There are professors who serve not our Lord Jesus, but themselves;   but such are abortions

and illegitimates.    None but sons will be mustered in the day of the 144,000.    They are few

now, as they have always been, and the world "knoweth" them not in many senses;    but they

know what they are about. They are not dreaming; they are not fanatics. They are the child-

ren of wisdom;     and wisdom is justified of them all,    though they may be hard to read some-

times.     They understand the world too well to be entrapped into its fellowship.           They are

known of God,   and will be publicly revealed in due time,  in glory,      honour   and immortality.

Meanwhile, they "walk in the truth".         On this ground they are to be met and understood.

Approached on any other ground,   they will not seem what they are.      They are not be com-

prehended "after the flesh". 


"This is love", says John, "that we walk after his commandments".    No man loves after the

Spirit's fashion who disobeys.   Apostolic "love" is that state of enlightenment and apprecia-

tion in relation to the things of God  that impels a man to be     "a  doer  of  the  word".    John

gives this an application that was special to his day;  and yet not special,  as it is appropriate

wherever the same need and the same danger manifest themselves.     "This is the command-

ment", he says, "that AS ye have heard in the beginning, ye should walk in it".  We are won-

dering what he means when presently the light dawns;         "for, many deceivers are entered

into the world who confess not that Jesus is come in the flesh".       He means that they should

hold fast to the doctrine of Christ as originally delivered;     because many were drawing the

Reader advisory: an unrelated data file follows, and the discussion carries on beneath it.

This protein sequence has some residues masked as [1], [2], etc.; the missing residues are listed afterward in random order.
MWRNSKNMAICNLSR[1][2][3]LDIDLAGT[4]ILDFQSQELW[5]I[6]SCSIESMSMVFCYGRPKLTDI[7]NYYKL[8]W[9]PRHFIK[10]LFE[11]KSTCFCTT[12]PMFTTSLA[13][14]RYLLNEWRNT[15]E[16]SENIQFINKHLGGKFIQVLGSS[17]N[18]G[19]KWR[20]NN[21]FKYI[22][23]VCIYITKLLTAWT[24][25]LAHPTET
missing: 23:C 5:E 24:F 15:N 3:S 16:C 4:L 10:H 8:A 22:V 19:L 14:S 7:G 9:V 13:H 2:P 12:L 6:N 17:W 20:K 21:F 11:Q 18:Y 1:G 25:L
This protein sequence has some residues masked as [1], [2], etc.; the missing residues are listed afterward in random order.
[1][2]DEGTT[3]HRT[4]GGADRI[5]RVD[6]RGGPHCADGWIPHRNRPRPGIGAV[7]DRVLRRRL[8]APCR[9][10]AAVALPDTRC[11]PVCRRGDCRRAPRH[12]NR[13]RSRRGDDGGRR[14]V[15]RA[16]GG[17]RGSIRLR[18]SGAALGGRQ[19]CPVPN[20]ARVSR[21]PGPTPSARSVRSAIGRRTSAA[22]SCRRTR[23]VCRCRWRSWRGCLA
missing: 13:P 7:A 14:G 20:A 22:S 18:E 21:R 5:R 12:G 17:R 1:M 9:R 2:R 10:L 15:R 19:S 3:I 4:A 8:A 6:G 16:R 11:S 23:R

disciples away therefrom.         The obedience of this commandment is the evidence of New Tes-

tament "love",    and it is also necessary for  our  acceptable  standing before the presence of

the Lord's glory at his coming. This is John's view, as evident from the words following:

"Look to yourselves,that we lose not those things which we have wrought; but that we receive

a full reward".      There would have been no need for these words if the things that had been

"wrought" were not imperilled by the doctrine of the deceivers of which he is speaking.


He indicates, in strong language,     the consequences to the individual ensnared by the deceiv-

ers:           "Whosoever transgresseth and abideth not in the doctrine of Christ hath not God".

This may seem a strange saying in view of the fact that the "deceivers" referred to believed

in one God,        the Creator of heaven and earth;      and also in Christ,  after their own fashion.

But the apparent strangeness disappears when   we look closely at      the matter John is writing

about.   To "have" God in the sense of John's words,  is to stand in His favour,   both now and

hereafter.   All things are in His goodness.     As David says,    "his tender mercies are over all

his works":  but the goodness of God   in common benefits that come upon all alike,  is a diff-

erent thing from  that  personal  "favour" which   guides,  attends,  and prospers  (even if by

chastisement), with a view to a perpetual sonship in the Spirit-nature.    The enjoyment of this

favour is a thing of conditions.          One of those conditions is a recognition of the channel in

which He offers it. Out of Christ, sinners cannot come near.    They have the goodness of God

as creatures, like the sparrows,  not one of which can  fall to the earth  without  the Father's

knowledge; but they are not in the privilege of children.    They have not the Father's favour

and purpose concerning the ages to come. This is only to be enjoyed in Christ;but even here,

it must be the Christ of God's appointing.      Any other than this is presumption,  and a mock-

ery of His wisdom;  and they who  teach  otherwise than  the truth concerning Christ,  preach

another Christ, though it be intended to refer to the Christ of Nazareth.


This is evident from the case of those to whom John is referring.   They believed that the per-

son known as Jesus of Nazareth was the Christ; but in their reasonings upon him, they reas-

oned away the truth about him,        and consequently believed and preached another Jesus than

the Son of the Father.         There were different sorts of the class, but all their heresies had a

common origin, viz.,      an attempt to bring the mystery of Godliness within the rules of human

reason, instead of accepting the testimony    with humble and childlike simplicity.     One set ar-

gued that such a character as Jesus was  a  moral impossibility in flesh and blood,  and that,

therefore, his whole life was  a  moral  accommodation on the part of a spiritual being to the